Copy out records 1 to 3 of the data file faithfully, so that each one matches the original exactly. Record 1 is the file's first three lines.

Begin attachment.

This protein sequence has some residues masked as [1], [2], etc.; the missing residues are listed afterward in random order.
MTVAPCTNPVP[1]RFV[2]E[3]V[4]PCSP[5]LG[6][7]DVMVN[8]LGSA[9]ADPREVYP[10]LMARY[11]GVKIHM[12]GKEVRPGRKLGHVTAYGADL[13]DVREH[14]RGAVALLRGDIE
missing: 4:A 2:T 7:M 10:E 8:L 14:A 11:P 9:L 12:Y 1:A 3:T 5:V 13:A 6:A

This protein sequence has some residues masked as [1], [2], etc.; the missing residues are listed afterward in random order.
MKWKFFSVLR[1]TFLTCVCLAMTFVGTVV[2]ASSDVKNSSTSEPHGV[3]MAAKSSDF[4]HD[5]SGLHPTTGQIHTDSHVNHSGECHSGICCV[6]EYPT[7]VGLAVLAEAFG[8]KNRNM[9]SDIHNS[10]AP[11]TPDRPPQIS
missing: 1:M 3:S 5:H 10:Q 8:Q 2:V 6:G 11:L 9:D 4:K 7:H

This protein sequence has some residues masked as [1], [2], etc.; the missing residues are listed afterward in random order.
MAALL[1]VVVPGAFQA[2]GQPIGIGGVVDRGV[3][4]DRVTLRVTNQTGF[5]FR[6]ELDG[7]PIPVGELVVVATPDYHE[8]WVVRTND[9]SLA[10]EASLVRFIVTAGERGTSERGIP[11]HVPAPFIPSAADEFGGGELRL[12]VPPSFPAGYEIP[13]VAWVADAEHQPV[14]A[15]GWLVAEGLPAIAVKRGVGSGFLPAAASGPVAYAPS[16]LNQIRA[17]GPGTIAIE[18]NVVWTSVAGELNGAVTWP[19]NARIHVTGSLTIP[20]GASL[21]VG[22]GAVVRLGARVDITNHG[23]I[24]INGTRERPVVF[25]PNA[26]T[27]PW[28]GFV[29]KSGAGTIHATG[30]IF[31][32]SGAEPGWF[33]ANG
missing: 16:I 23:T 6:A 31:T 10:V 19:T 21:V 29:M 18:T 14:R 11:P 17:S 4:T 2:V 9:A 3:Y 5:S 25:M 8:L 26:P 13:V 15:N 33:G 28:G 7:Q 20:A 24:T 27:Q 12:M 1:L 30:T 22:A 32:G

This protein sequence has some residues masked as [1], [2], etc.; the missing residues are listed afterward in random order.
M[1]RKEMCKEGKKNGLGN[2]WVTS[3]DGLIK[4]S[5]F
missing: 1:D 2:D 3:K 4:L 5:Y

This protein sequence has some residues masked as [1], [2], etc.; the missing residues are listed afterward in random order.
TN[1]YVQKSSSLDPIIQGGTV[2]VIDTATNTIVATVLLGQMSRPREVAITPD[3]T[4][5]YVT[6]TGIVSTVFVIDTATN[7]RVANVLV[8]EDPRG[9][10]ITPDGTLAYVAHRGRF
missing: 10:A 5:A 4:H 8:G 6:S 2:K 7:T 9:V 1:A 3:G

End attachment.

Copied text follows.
This protein sequence has some residues masked as [1], [2], etc.; the missing residues are listed afterward in random order.
MTVAPCTNPVP[1]RFV[2]E[3]V[4]PCSP[5]LG[6][7]DVMVN[8]LGSA[9]ADPREVYP[10]LMARY[11]GVKIHM[12]GKEVRPGRKLGHVTAYGADL[13]DVREH[14]RGAVALLRGDIE
missing: 4:A 2:T 7:M 10:E 8:L 14:A 11:P 9:L 12:Y 1:A 3:T 5:V 13:A 6:A

This protein sequence has some residues masked as [1], [2], etc.; the missing residues are listed afterward in random order.
MKWKFFSVLR[1]TFLTCVCLAMTFVGTVV[2]ASSDVKNSSTSEPHGV[3]MAAKSSDF[4]HD[5]SGLHPTTGQIHTDSHVNHSGECHSGICCV[6]EYPT[7]VGLAVLAEAFG[8]KNRNM[9]SDIHNS[10]AP[11]TPDRPPQIS
missing: 1:M 3:S 5:H 10:Q 8:Q 2:V 6:G 11:L 9:D 4:K 7:H

This protein sequence has some residues masked as [1], [2], etc.; the missing residues are listed afterward in random order.
MAALL[1]VVVPGAFQA[2]GQPIGIGGVVDRGV[3][4]DRVTLRVTNQTGF[5]FR[6]ELDG[7]PIPVGELVVVATPDYHE[8]WVVRTND[9]SLA[10]EASLVRFIVTAGERGTSERGIP[11]HVPAPFIPSAADEFGGGELRL[12]VPPSFPAGYEIP[13]VAWVADAEHQPV[14]A[15]GWLVAEGLPAIAVKRGVGSGFLPAAASGPVAYAPS[16]LNQIRA[17]GPGTIAIE[18]NVVWTSVAGELNGAVTWP[19]NARIHVTGSLTIP[20]GASL[21]VG[22]GAVVRLGARVDITNHG[23]I[24]INGTRERPVVF[25]PNA[26]T[27]PW[28]GFV[29]KSGAGTIHATG[30]IF[31][32]SGAEPGWF[33]ANG
missing: 16:I 23:T 6:A 31:T 10:V 19:T 21:V 29:M 18:T 14:R 11:P 17:S 4:T 2:V 9:A 3:Y 5:S 25:M 8:L 26:P 13:V 15:N 33:G 28:G 7:Q 20:A 24:T 27:Q 12:M 1:L 30:T 22:A 32:G